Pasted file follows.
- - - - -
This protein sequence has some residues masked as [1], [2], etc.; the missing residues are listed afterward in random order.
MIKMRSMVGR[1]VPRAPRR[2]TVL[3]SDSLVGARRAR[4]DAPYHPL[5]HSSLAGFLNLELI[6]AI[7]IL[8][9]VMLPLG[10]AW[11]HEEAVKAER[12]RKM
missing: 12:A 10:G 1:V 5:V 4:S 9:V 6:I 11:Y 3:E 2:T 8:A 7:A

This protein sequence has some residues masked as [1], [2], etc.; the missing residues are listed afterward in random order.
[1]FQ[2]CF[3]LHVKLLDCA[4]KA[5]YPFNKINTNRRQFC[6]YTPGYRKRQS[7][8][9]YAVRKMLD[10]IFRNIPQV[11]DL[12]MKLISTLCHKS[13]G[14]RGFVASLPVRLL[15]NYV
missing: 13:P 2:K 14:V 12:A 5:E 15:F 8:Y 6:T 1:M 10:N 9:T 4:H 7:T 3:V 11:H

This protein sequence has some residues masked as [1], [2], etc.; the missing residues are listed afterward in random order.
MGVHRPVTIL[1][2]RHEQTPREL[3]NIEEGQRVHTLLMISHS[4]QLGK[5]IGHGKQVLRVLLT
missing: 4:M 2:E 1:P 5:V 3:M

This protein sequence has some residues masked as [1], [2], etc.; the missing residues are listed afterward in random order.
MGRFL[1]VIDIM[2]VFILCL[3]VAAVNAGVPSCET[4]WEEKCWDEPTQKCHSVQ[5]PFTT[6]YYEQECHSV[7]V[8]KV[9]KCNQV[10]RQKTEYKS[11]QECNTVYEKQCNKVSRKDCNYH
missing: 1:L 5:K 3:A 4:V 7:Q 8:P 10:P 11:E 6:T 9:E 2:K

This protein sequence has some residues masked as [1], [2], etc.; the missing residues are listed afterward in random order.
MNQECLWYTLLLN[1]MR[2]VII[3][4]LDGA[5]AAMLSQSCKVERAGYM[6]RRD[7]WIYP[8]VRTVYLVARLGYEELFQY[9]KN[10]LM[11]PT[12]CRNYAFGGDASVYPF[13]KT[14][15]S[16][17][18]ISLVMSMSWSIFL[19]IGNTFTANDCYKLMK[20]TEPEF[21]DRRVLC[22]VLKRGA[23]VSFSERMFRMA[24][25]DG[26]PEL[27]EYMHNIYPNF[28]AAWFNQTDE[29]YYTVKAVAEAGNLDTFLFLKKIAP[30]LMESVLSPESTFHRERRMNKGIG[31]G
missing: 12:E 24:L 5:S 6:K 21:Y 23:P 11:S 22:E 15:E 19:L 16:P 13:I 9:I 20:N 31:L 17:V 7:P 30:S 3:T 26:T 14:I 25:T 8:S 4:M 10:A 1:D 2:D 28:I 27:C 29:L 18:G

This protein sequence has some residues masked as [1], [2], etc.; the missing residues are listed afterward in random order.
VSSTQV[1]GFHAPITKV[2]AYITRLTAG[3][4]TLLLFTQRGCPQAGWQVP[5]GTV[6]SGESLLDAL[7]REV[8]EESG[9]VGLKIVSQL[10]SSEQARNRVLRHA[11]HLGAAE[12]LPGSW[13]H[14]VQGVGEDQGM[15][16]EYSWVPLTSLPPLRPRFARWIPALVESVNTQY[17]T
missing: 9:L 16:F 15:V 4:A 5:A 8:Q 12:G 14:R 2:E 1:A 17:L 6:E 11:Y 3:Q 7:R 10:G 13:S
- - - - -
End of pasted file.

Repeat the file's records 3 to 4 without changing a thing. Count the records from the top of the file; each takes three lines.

This protein sequence has some residues masked as [1], [2], etc.; the missing residues are listed afterward in random order.
MGVHRPVTIL[1][2]RHEQTPREL[3]NIEEGQRVHTLLMISHS[4]QLGK[5]IGHGKQVLRVLLT
missing: 4:M 2:E 1:P 5:V 3:M

This protein sequence has some residues masked as [1], [2], etc.; the missing residues are listed afterward in random order.
MGRFL[1]VIDIM[2]VFILCL[3]VAAVNAGVPSCET[4]WEEKCWDEPTQKCHSVQ[5]PFTT[6]YYEQECHSV[7]V[8]KV[9]KCNQV[10]RQKTEYKS[11]QECNTVYEKQCNKVSRKDCNYH
missing: 1:L 5:K 3:A 4:V 7:Q 8:P 10:P 11:E 6:T 9:E 2:K